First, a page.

Outside Water Games for Bible School Kids

By Darlene Peer
All you need to play is water balloons, sponges and pails.
All you need to play is water balloons, sponges and pails.

When your class starts spending more time gazing out the window than at the blackboard, it is time to hold some classes outside. Games and activities outside can help reinforce your lesson plans and make learning about faith a little more fun. It also means that you won't be competing for their attention against one of God's beautiful sunny days.

Drip Drop

Faith can be summed as believing without seeing. There are many parts of the Bible that you can read with your class to prompt a discussion on faith. Since you're planning on playing with water, focus on the story of Noah. Noah had never seen rain and had no idea what was to come. Since he believed God, he built the ark and saved his family. He took a risk based on his faith in God and God's word about things that Noah couldn't understand. This version of the game Duck, Duck, Goose ties into the theme of having faith in things you can't see. You can also use this game to reinforce lesson plans related to rain or water. All you need is a new sponge and a bucket of water to dip it into when it starts to dry. Ask your class to sit in a circle so their knees are touching. Choose the youngest or that week's star student to hold the sponge. He walks around the outside of the circle, letting a drop of water fall on each student's head. As the water hits, he says "Drip.” When he reaches the person he wants to tag, he drops the sponge on the other player's head and says, "Drop.” The person who was "It" and the tagged player race around the circle until they return to the tagged player's spot. The person who doesn't get the spot is then “It” and runs around the circle with the sponge.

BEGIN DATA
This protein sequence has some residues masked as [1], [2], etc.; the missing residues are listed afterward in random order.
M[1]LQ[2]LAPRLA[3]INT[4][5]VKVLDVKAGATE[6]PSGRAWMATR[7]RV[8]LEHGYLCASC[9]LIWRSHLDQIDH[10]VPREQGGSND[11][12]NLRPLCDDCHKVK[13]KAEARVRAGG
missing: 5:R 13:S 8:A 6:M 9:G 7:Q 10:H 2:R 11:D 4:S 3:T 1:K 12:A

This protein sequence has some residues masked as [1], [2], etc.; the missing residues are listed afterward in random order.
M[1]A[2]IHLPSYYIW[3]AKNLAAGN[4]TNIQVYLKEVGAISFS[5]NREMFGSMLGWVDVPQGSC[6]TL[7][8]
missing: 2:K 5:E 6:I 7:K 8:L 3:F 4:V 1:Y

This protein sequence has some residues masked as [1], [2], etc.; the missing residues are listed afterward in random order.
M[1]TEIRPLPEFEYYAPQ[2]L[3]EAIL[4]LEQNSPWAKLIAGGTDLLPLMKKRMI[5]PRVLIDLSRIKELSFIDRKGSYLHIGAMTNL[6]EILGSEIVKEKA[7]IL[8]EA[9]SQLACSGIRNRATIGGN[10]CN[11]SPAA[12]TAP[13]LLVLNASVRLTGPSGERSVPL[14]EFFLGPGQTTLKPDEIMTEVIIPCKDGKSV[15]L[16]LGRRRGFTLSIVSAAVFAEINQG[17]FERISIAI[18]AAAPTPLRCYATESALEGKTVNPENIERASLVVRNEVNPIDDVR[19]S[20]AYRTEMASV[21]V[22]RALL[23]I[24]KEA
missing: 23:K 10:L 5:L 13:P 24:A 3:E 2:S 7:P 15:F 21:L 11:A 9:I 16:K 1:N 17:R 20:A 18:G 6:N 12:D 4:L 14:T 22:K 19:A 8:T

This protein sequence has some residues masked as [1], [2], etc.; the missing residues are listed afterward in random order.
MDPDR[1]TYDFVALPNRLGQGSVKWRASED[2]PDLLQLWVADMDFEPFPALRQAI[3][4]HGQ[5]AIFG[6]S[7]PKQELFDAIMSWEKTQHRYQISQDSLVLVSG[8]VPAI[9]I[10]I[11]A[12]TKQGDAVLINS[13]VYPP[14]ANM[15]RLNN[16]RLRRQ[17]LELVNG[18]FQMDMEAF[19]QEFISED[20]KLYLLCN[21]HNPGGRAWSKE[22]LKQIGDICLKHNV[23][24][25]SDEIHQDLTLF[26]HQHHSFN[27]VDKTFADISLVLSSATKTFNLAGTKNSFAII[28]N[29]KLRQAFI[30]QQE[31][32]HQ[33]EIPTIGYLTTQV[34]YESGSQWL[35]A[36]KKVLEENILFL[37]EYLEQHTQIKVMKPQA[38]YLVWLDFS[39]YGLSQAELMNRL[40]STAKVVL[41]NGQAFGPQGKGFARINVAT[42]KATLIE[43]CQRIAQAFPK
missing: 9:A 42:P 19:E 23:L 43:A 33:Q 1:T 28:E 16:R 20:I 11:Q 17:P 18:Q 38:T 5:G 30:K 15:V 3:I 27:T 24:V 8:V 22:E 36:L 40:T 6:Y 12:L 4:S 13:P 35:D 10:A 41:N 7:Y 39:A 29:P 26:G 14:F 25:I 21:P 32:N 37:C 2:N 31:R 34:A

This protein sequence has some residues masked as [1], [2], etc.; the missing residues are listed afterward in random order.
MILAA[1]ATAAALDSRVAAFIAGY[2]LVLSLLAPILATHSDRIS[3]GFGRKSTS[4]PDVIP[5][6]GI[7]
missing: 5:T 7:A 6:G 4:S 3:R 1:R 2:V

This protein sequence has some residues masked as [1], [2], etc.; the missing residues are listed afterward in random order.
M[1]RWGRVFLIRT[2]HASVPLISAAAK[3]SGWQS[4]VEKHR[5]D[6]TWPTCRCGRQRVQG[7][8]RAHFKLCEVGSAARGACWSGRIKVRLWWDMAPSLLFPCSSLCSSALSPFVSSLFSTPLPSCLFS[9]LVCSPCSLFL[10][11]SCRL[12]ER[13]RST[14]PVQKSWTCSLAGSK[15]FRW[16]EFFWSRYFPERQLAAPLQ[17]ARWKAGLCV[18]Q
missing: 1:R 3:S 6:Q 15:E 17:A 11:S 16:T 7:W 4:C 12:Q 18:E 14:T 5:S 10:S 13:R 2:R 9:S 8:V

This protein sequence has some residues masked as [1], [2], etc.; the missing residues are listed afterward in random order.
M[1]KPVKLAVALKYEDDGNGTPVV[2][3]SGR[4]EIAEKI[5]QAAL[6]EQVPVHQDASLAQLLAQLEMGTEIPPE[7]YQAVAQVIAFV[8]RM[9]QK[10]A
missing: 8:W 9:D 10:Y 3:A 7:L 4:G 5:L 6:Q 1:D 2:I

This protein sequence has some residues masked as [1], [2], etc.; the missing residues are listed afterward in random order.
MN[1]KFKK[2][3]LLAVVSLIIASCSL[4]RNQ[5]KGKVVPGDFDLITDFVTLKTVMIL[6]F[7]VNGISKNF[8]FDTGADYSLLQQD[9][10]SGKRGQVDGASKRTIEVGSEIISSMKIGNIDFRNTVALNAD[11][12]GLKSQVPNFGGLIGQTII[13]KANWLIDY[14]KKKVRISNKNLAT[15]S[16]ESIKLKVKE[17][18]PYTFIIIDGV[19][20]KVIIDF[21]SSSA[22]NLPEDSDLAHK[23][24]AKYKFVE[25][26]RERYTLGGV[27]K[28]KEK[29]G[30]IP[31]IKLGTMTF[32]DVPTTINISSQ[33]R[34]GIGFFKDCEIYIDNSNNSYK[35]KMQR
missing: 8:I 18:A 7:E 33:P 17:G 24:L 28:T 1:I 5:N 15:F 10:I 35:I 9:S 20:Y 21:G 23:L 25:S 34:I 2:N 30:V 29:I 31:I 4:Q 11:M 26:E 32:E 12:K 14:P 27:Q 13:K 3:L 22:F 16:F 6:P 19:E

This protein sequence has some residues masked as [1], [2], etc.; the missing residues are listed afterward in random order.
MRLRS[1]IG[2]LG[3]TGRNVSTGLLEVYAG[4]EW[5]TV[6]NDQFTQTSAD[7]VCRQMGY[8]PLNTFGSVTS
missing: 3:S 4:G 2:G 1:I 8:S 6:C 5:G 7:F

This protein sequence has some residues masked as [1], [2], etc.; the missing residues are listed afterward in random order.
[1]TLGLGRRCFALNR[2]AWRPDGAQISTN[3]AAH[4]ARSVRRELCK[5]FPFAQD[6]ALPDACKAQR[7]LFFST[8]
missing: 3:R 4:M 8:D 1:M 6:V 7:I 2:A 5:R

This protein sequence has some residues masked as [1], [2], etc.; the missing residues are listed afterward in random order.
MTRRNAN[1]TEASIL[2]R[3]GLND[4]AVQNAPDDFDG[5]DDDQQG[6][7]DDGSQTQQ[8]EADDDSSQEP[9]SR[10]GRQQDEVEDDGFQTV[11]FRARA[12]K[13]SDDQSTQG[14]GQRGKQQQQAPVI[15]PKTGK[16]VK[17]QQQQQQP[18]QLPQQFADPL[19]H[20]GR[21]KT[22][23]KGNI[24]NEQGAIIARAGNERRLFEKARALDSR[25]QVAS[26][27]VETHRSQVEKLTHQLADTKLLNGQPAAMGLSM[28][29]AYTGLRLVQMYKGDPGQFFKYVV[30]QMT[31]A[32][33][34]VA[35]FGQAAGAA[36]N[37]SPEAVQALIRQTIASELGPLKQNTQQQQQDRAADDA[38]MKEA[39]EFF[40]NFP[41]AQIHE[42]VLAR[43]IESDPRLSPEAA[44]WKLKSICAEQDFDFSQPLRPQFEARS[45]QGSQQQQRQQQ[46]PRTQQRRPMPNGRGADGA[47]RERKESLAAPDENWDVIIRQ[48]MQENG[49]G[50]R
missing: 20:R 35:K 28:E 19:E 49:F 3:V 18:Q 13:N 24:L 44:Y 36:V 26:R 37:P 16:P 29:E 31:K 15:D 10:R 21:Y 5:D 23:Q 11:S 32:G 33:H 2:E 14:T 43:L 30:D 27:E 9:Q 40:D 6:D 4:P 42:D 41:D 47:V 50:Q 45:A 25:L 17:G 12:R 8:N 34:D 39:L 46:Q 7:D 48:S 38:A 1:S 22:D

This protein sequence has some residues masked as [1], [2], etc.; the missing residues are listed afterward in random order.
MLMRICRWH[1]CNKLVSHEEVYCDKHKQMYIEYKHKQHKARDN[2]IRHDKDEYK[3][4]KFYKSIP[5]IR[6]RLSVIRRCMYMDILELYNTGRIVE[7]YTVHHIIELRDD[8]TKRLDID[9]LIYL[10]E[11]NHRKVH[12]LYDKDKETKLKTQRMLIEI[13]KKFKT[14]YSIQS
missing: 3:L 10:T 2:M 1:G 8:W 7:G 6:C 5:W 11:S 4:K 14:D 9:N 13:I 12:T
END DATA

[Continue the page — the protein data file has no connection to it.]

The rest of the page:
Water Balloon Bucket Race

Teach your class about teamwork and the value of working together to discover God's love. Read Acts 2: 42 to 27 about the early Church and how they worked together as a team. Point out that those who built the church wanted to learn about God and spent their time working, praying, eating and sharing together. Now it is time to divide the kids into two teams for this fun game that reinforces the value of working together as a team. You will need water balloons and two buckets. Divide each team into pairs; the game works best when each pair is about the same height. Line each team up so one pair from each will be participating at a time. Have the pair stand back-to-back, linking arms. The objective is to carry the water balloon between their backs without breaking the balloon. They have to carry it to the bucket and drop it in. As soon as the team drops the balloon in the bucket -- or breaks it -- the next pair can go. The team with the most balloons in their bucket at the end of the game wins. Try to have enough balloons for multiple turns so players have more than one chance to drop a balloon in the bucket.

Water Relay Race